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IEET > GlobalDemocracySecurity > SciTech > Vision > Bioculture > Advisory Board > Daniel Faggella > Sociology > Artificial Intelligence

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Can Humanity Rein In The Rise Of The Machines? - interview with Steve Omohundro


Daniel Faggella
By Daniel Faggella
Ethical Technology

Posted: Jan 16, 2016

Opinions expressed by Hawking, Gates, and Musk about the dangers of artificial intelligence rang loud and clear in 2015, and continue to echo into the new year. Since then, there have been plenty of predictions of humanity’s doom at the hands of autonomous machines. But there have been leading thinkers in the AI space who have also come out from behind the curtain to play devil’s advocate and make clear opposing positions.

In a recent TechEmergence interview, Author and Artificial Intelligence Researcher Dr. Steve Omohundro says that we’re still in the very early stages of AI development and future directions still lie in the decisions that we make today.

According to Omohundro, technology is driving a major transformation in society. To illustrate, he cited estimates that $50 trillion of value will be created by artificial intelligence and robotics in the next 10 years, and that one third of all jobs will be automated in the same period. One industry that is on the verge of big changes thanks to AI, he said, is the legal profession.

Steve Omohundro

“I was just at a future law conference in which they were all talking about the legal profession being completely transformed by AI. Every aspect is going to be transformed by the technologies,” Omohundro said. “There’s a transformation in the legal industry where much of what human lawyers do today is really quite routine… like creating a contract, yet it’s very highly paid. So there’s a tremendous incentive to automate as much as possible of that aspect of the law.”

Another area where technology is changing the legal world is Ediscovery, in which law firms are applying natural language technology to sift through what could be millions of a company’s emails during the discovery process. Beyond that, new technologies such as self-driving cars are creating a variety of new ethical questions (MIT Technology Review’s Will Knight provides a glimpse into the philosophical considerations of this issue) and challenges on which the legal system has yet to gain a handle on or even a full set of potential ethical situations.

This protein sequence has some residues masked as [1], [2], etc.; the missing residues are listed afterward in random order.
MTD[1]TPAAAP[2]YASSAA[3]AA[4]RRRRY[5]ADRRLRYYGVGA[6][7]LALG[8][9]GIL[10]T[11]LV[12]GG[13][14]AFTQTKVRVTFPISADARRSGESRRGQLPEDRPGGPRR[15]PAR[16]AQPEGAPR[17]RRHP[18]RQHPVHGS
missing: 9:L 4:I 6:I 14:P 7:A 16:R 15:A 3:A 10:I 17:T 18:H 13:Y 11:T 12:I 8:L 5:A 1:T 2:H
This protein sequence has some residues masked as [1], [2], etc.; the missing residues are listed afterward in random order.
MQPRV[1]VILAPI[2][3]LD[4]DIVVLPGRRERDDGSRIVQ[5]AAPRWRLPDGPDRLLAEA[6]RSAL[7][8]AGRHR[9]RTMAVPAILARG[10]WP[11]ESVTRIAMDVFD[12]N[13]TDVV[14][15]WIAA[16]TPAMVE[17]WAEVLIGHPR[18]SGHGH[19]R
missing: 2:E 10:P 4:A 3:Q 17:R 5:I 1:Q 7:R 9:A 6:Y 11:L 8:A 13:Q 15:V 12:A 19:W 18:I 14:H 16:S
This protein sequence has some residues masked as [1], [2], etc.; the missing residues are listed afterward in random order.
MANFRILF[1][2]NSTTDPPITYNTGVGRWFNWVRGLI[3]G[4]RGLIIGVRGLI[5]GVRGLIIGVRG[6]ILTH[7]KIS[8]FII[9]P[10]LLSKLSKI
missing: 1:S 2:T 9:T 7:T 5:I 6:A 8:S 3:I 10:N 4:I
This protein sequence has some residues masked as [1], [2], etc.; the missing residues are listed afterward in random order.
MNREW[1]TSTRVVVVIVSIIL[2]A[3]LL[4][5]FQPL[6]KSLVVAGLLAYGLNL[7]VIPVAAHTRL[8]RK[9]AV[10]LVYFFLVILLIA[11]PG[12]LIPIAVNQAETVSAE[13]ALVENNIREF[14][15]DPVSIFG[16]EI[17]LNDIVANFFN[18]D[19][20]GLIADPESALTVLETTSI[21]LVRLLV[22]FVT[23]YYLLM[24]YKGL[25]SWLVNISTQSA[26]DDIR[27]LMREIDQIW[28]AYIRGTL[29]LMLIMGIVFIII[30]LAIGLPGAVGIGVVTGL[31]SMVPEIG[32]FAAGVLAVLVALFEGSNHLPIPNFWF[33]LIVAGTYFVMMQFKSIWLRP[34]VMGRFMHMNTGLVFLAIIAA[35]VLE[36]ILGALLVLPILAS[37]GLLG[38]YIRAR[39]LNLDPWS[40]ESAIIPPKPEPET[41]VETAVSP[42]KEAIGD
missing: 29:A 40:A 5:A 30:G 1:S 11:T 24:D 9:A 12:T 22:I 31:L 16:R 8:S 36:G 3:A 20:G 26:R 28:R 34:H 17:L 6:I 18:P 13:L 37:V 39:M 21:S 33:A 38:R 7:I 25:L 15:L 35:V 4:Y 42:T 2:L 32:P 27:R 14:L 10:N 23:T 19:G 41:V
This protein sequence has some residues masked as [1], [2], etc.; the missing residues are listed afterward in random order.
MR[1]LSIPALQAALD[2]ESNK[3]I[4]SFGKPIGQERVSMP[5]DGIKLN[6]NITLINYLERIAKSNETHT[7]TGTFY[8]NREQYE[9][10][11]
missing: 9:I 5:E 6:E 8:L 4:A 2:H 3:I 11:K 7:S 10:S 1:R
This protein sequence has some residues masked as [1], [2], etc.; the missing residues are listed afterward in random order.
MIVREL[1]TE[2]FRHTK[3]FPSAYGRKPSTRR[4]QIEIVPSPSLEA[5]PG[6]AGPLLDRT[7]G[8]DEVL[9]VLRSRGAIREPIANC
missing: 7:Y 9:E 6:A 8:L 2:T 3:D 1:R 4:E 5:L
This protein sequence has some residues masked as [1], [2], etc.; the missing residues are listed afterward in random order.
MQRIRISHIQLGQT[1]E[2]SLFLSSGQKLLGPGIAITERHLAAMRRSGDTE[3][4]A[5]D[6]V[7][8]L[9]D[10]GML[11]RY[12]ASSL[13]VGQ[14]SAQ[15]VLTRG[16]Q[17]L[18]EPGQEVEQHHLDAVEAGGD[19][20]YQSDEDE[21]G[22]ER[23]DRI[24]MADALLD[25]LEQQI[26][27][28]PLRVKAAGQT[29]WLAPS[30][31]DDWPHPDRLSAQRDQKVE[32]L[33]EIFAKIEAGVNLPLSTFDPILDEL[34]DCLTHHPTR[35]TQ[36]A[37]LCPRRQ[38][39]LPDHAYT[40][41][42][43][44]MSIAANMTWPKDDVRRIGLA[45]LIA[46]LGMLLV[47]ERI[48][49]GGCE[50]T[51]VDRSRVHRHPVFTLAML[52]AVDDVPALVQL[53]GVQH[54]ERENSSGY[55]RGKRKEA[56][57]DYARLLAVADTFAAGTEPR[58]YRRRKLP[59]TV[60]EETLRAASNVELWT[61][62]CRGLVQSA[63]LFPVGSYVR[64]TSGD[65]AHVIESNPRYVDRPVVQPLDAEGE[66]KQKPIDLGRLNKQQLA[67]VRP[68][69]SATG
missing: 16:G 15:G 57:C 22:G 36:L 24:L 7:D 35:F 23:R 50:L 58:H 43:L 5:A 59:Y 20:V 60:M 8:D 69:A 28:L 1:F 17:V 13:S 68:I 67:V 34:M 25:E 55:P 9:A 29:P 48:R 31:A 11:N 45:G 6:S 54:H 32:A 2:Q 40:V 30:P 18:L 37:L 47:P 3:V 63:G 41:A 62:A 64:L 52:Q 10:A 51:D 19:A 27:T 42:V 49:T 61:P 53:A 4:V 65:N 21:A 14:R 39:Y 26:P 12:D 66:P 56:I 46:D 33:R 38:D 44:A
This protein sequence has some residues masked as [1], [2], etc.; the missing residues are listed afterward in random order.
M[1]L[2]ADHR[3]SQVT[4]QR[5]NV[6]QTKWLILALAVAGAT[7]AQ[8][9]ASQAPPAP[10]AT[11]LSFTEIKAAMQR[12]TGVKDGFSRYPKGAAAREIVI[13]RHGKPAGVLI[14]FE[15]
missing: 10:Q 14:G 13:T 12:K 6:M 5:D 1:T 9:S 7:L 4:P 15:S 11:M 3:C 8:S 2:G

That’s just the tip of the iceberg, he said, as the largest impact of artificial intelligence and its legal ramifications will impact society at large. “The area that, at this moment, is having the biggest effect is big data and machine learning being applied. All the consumer companies are gathering all kinds of data about their customers, predicting what kinds of ads are going to (sic) be most effective and targeting that kind of information,” Omohundro said. “How do you manage that? What are the legal restrictions on that?”

As artificial intelligence continues to develop in the future, Omohundro sees three areas that will be affected the most -  the economy, the military, and the potential for super-intelligent-based singularity as theorized by Nick Bostrom. We’re already seeing AI’s impact on the economy, he noted, as businesses are looking at things that are inefficient or can be done better by automation, and realizing significant profit can be made by eliminating those inefficiencies, he said.

In the military sector, while drones are already a well-known innovation, Omohundro notes that in the United States, there’s always a human making the “kill decision.” Yet that may not be true in other countries, and the potential of a more divergent country developing its own autonomous robot army should not be taken lightly.

“The third wave is when these systems become of the same kind of intelligence or more intelligent than humans. What does that do to society? If in 10 years, 30 percent of all jobs are all automated, what does that say in 50 years?” Omohundro said. “Are humans going to (sic) be able to work at all? What is the role of humanity in that kind of future? I think there are huge, huge questions there that we’re just now beginning to address.”

Omohundro compared the potential for super-intelligence to the nuclear arms race. While we went through a period of time where such weapons could have easily been used toward the destruction of the human race, most countries have realized their danger and implemented agreements to curb their use and development. The same thing will need to happen to ward off the danger presented by autonomous-level AI, he added.

“I think this is probably gonna’ be the biggest challenge that humanity has ever faced. The realization that ‘Oh, this could be a very powerful technology,” I think that’s just dawning on us now,” Omohundro said. “We’re building these things, there’s nothing inevitable about any of it. We should think it through very carefully and design systems that actually reflect the kind of future that we want.”

Image #1: Steve Omohundro

 


Daniel Faggella is the founder of TechEmergence, and blogs at SentientPotential.com.
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